{¶ 42} In Leon v. Boardman Twp., 100 Ohio St.3d 335, 2003-Ohio-6466, 800 N.E.2d 12, the Ohio Supreme Court stressed the importance of grievance procedures, but indicated that individual rights are not necessarily precluded.   The court stated:

{¶ 43} “Sound labor policy disfavors an individualized right of action because it tends to vitiate the exclusivity of union representation, disrupt industrial harmony, and, in particular, impede the efforts of the employer and union to establish a uniform method for the orderly administration of employee grievances.  * * * But while this policy may serve as a justification for permitting, or even presuming, the contractual subordination of individual employee rights under a collective bargaining agreement, it does not go so far as to require such a result.   There is nothing in the national or state labor policy that precludes a collective bargaining agreement from giving the arbitral right to the aggrieved employee, rather than to his or her union.  * * * Thus, the proposition that emerges from these cases is that an aggrieved worker whose employment is governed by a collective bargaining agreement that provides for binding arbitration will generally be deemed to have relinquished his or her right to act independently of the union in all matters related to or arising from the contract, except to the limited extent that the agreement explicitly provides to the contrary.”  (Citations omitted.)  Leon, 100 Ohio St.3d 335, 2003-Ohio-6466, 800 N.E.2d 12, at ¶ 17.

{¶ 44} Leon is not precisely on point because it indicates merely that labor policy does not preclude aggrieved employees from being given independent rights under the collective-bargaining agreement.   It does not address situations  in which, as here, the agreement fails to include particular groups within those who are required to submit to arbitration, without expressly specifying that they are not required to submit to arbitration.   However, Leon provides guidance about the appropriate approach.

{¶ 45} We conclude that the grievance procedure does not apply to retirees because retirees are not specifically named in the CBA as persons who are entitled to bring grievances.   This resolution is not particularly satisfactory, because one could argue that a union should be deemed to have committed an unfair labor practice if it fails to represent employees who were part of the bargaining unit at the time a collective agreement was made and whose rights under the agreement are thereafter violated.  R.C. 4117.11(B)(6) indicates that an employee organization commits an unfair labor practice when it fails “to fairly represent all public employees in a bargaining unit.”   One could argue that fair representation requires processing of grievances having a reasonable basis that arise from the collective-bargaining agreement.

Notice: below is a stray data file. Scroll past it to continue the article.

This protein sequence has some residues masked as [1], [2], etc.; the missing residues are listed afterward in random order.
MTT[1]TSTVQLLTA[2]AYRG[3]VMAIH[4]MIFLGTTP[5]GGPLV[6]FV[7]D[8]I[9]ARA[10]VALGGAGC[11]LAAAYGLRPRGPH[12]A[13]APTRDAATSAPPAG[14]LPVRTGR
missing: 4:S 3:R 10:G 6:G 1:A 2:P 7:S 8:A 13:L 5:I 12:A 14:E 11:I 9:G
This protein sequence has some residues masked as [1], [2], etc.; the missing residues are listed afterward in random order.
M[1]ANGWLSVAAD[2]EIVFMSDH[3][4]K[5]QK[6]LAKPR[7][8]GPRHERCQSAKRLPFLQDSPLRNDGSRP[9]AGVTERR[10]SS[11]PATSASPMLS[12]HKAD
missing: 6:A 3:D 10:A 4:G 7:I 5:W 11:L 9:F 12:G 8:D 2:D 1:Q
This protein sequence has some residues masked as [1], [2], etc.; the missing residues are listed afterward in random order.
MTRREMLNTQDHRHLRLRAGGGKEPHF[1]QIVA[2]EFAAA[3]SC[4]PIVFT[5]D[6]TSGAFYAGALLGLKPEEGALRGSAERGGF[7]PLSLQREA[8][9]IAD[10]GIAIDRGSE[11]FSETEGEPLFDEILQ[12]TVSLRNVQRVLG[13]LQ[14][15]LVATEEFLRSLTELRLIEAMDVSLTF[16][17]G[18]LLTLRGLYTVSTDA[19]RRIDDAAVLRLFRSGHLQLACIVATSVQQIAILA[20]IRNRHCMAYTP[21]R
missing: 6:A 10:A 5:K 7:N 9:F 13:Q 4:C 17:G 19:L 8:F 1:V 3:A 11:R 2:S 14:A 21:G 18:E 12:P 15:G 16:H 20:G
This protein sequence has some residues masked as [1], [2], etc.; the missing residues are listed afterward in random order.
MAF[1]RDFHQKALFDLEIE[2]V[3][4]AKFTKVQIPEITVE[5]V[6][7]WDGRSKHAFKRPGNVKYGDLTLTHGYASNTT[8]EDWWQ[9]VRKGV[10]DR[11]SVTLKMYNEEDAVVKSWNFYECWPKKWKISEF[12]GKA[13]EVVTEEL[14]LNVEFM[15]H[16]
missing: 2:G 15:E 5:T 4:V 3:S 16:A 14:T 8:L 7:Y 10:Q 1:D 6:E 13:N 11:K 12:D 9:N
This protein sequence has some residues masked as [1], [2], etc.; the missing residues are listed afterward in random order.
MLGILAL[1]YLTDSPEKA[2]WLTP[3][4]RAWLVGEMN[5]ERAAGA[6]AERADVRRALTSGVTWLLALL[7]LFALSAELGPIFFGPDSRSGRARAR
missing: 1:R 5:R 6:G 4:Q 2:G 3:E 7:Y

{¶ 46} As the trial court noted, any rights in this case necessarily arose from a collective-bargaining agreement negotiated while Carter and Toney were employees and should be enforced through the grievance procedures in the contract.   Nonetheless, in light of the case law and the CBA's failure to include retirees within those persons expressly subject to arbitration, we conclude that Carter and Toney were not required by the terms of the CBA to exhaust the grievance procedure.

{¶ 47} Thus, we answer the question set forth in Carter and Toney's first statement of issues in the negative.   This does not mean, however, that R.C. Chapter 4117 is inapplicable.   The issue of SERB's exclusive jurisdiction does not depend on the existence or exhaustion of a grievance procedure.

III

{¶ 48} Carter and Toney's second statement of issues is as follows:

{¶ 49} “Under Ohio law, are the breach of contract claims preempted by R.C. Chapter 4117 when Carter and Toney did not satisfy the statutory definition of ‘public employees' at the time that their cause of action accrued?”

 {¶ 50} Under this heading, Carter and Toney argue that they did not satisfy the statutory definition of “public employee” when their causes of action accrued.   Accordingly, they contend that the trial court erred in concluding that R.C. Chapter 4117 preempts their claims.

 {¶ 51} The Ohio Supreme Court has said that R.C. Chapter 4117 contains a “comprehensive framework for the resolution of public sector labor  disputes” and does not allow for a private right of action in the common pleas court.  Franklin Cty. Law Enforcement, 59 Ohio St.3d at 169-170, 572 N.E.2d 87.   SERB, therefore, has exclusive jurisdiction to decide matters committed to it under Chapter 4117.  Id. at syllabus.

{¶ 52} R.C. 4117.01(C) defines a “public employee” as follows:

{¶ 53} “[A]ny person holding a position by appointment or employment in the service of a public employer, including any person working pursuant to a contract between a public employer and a private employer and over whom the national labor relations board has declined jurisdiction on the basis that the involved employees are employees of a public employer.”